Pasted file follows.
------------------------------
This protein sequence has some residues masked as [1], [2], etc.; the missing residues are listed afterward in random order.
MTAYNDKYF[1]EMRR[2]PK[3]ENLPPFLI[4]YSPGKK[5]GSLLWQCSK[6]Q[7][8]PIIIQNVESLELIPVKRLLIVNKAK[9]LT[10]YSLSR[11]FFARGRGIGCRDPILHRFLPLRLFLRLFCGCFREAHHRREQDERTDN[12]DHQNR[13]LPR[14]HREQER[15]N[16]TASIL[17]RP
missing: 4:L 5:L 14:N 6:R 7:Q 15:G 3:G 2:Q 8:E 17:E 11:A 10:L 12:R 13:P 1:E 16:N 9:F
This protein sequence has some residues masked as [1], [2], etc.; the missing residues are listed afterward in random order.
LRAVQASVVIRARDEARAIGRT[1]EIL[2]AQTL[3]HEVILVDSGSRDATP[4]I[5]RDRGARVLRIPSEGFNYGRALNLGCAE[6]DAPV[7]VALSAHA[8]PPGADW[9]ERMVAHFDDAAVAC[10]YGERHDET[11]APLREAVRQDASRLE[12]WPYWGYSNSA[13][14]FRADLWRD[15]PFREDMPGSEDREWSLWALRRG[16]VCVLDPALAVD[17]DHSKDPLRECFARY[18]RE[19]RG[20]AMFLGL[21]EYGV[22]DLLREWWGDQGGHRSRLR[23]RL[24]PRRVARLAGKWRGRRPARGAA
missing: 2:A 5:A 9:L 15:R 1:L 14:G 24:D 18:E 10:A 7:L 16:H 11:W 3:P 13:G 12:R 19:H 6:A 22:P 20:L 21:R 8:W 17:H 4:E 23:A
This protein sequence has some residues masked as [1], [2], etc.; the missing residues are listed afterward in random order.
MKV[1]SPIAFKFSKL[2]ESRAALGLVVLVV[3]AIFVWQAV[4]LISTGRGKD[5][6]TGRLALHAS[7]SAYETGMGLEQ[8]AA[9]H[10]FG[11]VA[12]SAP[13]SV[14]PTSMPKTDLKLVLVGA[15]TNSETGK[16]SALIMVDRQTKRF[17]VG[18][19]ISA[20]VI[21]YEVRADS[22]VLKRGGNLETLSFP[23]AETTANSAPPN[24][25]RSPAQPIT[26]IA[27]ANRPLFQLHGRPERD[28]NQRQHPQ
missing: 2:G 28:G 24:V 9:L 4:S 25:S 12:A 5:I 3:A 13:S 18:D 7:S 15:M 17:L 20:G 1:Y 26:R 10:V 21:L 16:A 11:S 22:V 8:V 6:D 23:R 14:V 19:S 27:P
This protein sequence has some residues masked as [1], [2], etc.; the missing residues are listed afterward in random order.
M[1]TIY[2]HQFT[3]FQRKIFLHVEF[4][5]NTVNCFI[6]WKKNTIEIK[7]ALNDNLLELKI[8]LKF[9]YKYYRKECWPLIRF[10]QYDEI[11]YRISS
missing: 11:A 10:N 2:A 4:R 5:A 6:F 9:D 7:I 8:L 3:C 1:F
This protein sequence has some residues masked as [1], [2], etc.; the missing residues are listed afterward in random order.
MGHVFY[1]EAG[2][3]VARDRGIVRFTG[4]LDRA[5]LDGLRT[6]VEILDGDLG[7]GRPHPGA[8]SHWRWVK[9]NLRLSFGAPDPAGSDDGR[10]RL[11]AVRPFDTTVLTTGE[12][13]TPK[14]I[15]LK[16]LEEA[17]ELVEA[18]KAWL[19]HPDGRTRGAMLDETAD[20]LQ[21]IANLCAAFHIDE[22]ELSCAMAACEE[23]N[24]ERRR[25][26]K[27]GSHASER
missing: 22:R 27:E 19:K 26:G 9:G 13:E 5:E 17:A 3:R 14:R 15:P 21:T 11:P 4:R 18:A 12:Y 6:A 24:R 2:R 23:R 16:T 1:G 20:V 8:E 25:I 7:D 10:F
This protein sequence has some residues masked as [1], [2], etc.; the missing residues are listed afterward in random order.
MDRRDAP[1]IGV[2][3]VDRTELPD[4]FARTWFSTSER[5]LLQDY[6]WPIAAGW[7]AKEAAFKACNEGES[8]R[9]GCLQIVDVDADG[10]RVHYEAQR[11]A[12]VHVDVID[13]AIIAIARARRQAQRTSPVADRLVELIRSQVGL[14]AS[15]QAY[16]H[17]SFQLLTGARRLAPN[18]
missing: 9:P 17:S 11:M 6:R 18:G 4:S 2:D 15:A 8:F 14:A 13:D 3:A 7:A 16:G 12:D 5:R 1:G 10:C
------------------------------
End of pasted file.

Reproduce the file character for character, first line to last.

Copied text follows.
This protein sequence has some residues masked as [1], [2], etc.; the missing residues are listed afterward in random order.
MTAYNDKYF[1]EMRR[2]PK[3]ENLPPFLI[4]YSPGKK[5]GSLLWQCSK[6]Q[7][8]PIIIQNVESLELIPVKRLLIVNKAK[9]LT[10]YSLSR[11]FFARGRGIGCRDPILHRFLPLRLFLRLFCGCFREAHHRREQDERTDN[12]DHQNR[13]LPR[14]HREQER[15]N[16]TASIL[17]RP
missing: 4:L 5:L 14:N 6:R 7:Q 15:G 3:G 2:Q 8:E 17:E 11:A 10:L 12:R 13:P 1:E 16:N 9:F
This protein sequence has some residues masked as [1], [2], etc.; the missing residues are listed afterward in random order.
LRAVQASVVIRARDEARAIGRT[1]EIL[2]AQTL[3]HEVILVDSGSRDATP[4]I[5]RDRGARVLRIPSEGFNYGRALNLGCAE[6]DAPV[7]VALSAHA[8]PPGADW[9]ERMVAHFDDAAVAC[10]YGERHDET[11]APLREAVRQDASRLE[12]WPYWGYSNSA[13][14]FRADLWRD[15]PFREDMPGSEDREWSLWALRRG[16]VCVLDPALAVD[17]DHSKDPLRECFARY[18]RE[19]RG[20]AMFLGL[21]EYGV[22]DLLREWWGDQGGHRSRLR[23]RL[24]PRRVARLAGKWRGRRPARGAA
missing: 2:A 5:A 9:L 15:R 1:L 14:G 24:D 18:E 10:A 7:L 16:H 11:W 3:P 13:G 12:R 19:H 6:A 22:P 20:L 21:R 8:W 17:H 4:E 23:A
This protein sequence has some residues masked as [1], [2], etc.; the missing residues are listed afterward in random order.
MKV[1]SPIAFKFSKL[2]ESRAALGLVVLVV[3]AIFVWQAV[4]LISTGRGKD[5][6]TGRLALHAS[7]SAYETGMGLEQ[8]AA[9]H[10]FG[11]VA[12]SAP[13]SV[14]PTSMPKTDLKLVLVGA[15]TNSETGK[16]SALIMVDRQTKRF[17]VG[18][19]ISA[20]VI[21]YEVRADS[22]VLKRGGNLETLSFP[23]AETTANSAPPN[24][25]RSPAQPIT[26]IA[27]ANRPLFQLHGRPERD[28]NQRQHPQ
missing: 2:G 28:G 24:V 9:L 4:S 25:S 12:A 5:I 3:A 13:S 18:D 7:S 15:M 17:L 20:G 1:Y 26:R 10:V 21:L 16:A 11:S 22:V 8:V 6:D 23:R 14:V 19:S 27:P
This protein sequence has some residues masked as [1], [2], etc.; the missing residues are listed afterward in random order.
M[1]TIY[2]HQFT[3]FQRKIFLHVEF[4][5]NTVNCFI[6]WKKNTIEIK[7]ALNDNLLELKI[8]LKF[9]YKYYRKECWPLIRF[10]QYDEI[11]YRISS
missing: 11:A 10:N 2:A 4:R 5:A 6:F 9:D 7:I 8:L 3:C 1:F
This protein sequence has some residues masked as [1], [2], etc.; the missing residues are listed afterward in random order.
MGHVFY[1]EAG[2][3]VARDRGIVRFTG[4]LDRA[5]LDGLRT[6]VEILDGDLG[7]GRPHPGA[8]SHWRWVK[9]NLRLSFGAPDPAGSDDGR[10]RL[11]AVRPFDTTVLTTGE[12][13]TPK[14]I[15]LK[16]LEEA[17]ELVEA[18]KAWL[19]HPDGRTRGAMLDETAD[20]LQ[21]IANLCAAFHIDE[22]ELSCAMAACEE[23]N[24]ERRR[25][26]K[27]GSHASER
missing: 22:R 27:E 19:K 26:G 9:G 13:E 5:E 17:A 3:R 14:R 15:P 21:T 11:P 4:R 18:A 12:Y 6:A 24:R 2:R 23:R 16:T 1:G 20:V 8:E 25:I 7:D 10:F
This protein sequence has some residues masked as [1], [2], etc.; the missing residues are listed afterward in random order.
MDRRDAP[1]IGV[2][3]VDRTELPD[4]FARTWFSTSER[5]LLQDY[6]WPIAAGW[7]AKEAAFKACNEGES[8]R[9]GCLQIVDVDADG[10]RVHYEAQR[11]A[12]VHVDVID[13]AIIAIARARRQAQRTSPVADRLVELIRSQVGL[14]AS[15]QAY[16]H[17]SFQLLTGARRLAPN[18]
missing: 9:P 17:S 11:M 6:R 18:G 4:S 2:D 15:A 8:F 14:A 13:D 3:A 7:A 16:G 12:D 5:R 1:G 10:C